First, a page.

Administrators begin to define cameras’ role



A sign posted near one of Roseville High School’s entrance gates reads “under video surveillance.” Administrators can refer to camera footage to verify events on campus.


Earlier this month, senior Kelsey Garcia tweeted a video that features footage from security cameras the school installed this summer. According to Garcia, she obtained the footage from a school staff member who was directed to attain the consent of the senior Illiana Cassidy, the girl in the video. Cassidy then allowed Garcia to post it to Twitter.

With assistance from the RJUHSD Technology Department, RHS principal David Byrd, the four assistant principals and youth services officer Marc Kelley can access the footage directly. If students, parents or teachers need information or access to footage, they can request it from an administrator.

While assistant principal Jason Wilson declined to comment on specific cases to preserve student privacy, he feels when a student requests to view footage, the administrators decide whether to show them based on the individual case.

“[Footage] is not something that is just shared out with everybody,” Wilson said. “We would talk about the situation and purpose that we would need the video for and the administrators would decide if it’s appropriate.”

According to Byrd, he himself has yet to need to show video to students or staff. He feels it should be done with caution if the need arises.

“We would rather not [show footage] if it contains anything that’s sensitive,” Byrd said. “There may be scenarios where we need some kids to get involved and that’s the administrator’s judgement, but as a general rule we feel like it’s a tool just for our administrators here and just for law enforcement.”

Within the Technology Department, only technology director Tony Ham and network administrator Dave Todd assist with obtaining footage.

Ham feels that they aim to preserve student privacy through restricted access to video.

“We’re only doing this request for the same people who have access to the cameras,” Ham said. “But the people who the board has approved of access, if they say ‘we’re having trouble using the system’ because they’re not really doing this all the time, we would strictly step in just for expediency.”

According to Ham, direct access to the footage may be given to people other than the administrators, such as the school’s legal team or the district, under certain circumstances, but only someone with a “justified need” to reference it.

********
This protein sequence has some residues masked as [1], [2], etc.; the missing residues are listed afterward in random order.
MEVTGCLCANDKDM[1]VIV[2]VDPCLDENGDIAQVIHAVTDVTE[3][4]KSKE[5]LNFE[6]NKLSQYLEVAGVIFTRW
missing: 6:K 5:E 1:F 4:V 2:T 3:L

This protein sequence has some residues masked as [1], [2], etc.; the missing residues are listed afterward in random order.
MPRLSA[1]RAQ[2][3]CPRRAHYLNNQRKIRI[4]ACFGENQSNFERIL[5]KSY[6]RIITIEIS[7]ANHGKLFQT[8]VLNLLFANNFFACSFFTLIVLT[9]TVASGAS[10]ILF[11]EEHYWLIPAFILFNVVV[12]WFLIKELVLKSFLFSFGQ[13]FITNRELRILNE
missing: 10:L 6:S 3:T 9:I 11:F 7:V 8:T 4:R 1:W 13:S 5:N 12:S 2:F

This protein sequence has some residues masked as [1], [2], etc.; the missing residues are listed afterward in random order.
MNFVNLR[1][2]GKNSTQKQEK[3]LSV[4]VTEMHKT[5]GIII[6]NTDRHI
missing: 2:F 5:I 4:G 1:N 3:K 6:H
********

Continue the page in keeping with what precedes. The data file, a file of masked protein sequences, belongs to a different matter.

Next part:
“Because of a fight say there’s a lawsuit that’s levied against the district that’s saying that there wasn’t enough supervision or their kid was being bullied, we could then go back because it’s another way to verify or corroborate a story,” Ham said.

Video cameras placed above students’ heads near the cafeteria have limited storage and are unable to record constantly. According to Byrd, more cameras will be added at a later date in order to cover up any blind spots.

In potential legal cases, Byrd says that they would comply with attorneys who may require the footage.

“We’re usually talking about lawyers and attorneys who are just trying to solve a legal matter,” Byrd said. “We’re obviously going to comply with anyone who makes those requests of us and provide them the information that they need to figure out what took place and figure out responsibility.

The cameras automatically erase all footage after three weeks to make room for new video. In the event that a school administrator needs to save video as a source of reference, the Technology Department can help export the video to a drive that the administrator has access to, though no camera footage files may be shared with anyone else unless a special circumstances require it.
Wilson finds the limited video storage makes it difficult to rely on the cameras as a source of reference in cases without a specific time frame, including the recent vandalism at the library, necessitating campus awareness.

“If new things were to happen we would know ‘well it wasn’t there the day before’ so we can look at yesterday and try to find a time frame of when this may have occurred,” Wilson said. “But certain instances, ‘well how long has that been there,’ if we don’t know it’s going to be tough to figure out when to even start to look.”

Regardless, Wilson feels the cameras have served effectively as a crime deterrent.

“Knowing that there is surveillance, people are less likely to instigate and do things on campus that they can be identified for, so really the deterrent factor has been valuable,” Wilson said.

Administrators can adjust and expand the number of cameras to maximize their effectiveness and coverage. Recently a new camera was added between the 400 wing and Julie Estridge Library to eliminate blind spots. Byrd predicts that they will need to move and add cameras after the completion of the new auxiliary gym.

Ham believes the nature of the surveillance system makes adding new cameras simple.

“The camera system was designed in such a way where we can expand upon it quite easily,” Ham said. “If there were needs on the campus and site administrators say ‘we have a problem area’ it would be relatively easy and expedient for them to add additional cameras.”

In the near future, Wilson predicts the cameras will be useful in monitoring the outside of newly renovated bathrooms for vandalism.

“We want to make sure we are diligent about checking cameras [outside the bathrooms] in the case that there is any vandalism,” Wilson said. “In terms of ebb and flow, people going to and coming from, if we do have vandalism we can try and figure out who might be responsible.”

Byrd feels the cameras will demonstrate their full value in time.

“Over the long haul I’m sure there’s going to be some situations that we’re really glad we have them,” Byrd said. “It’s all the problems that we’re preventing that we don’t always know about that we’re grateful for.”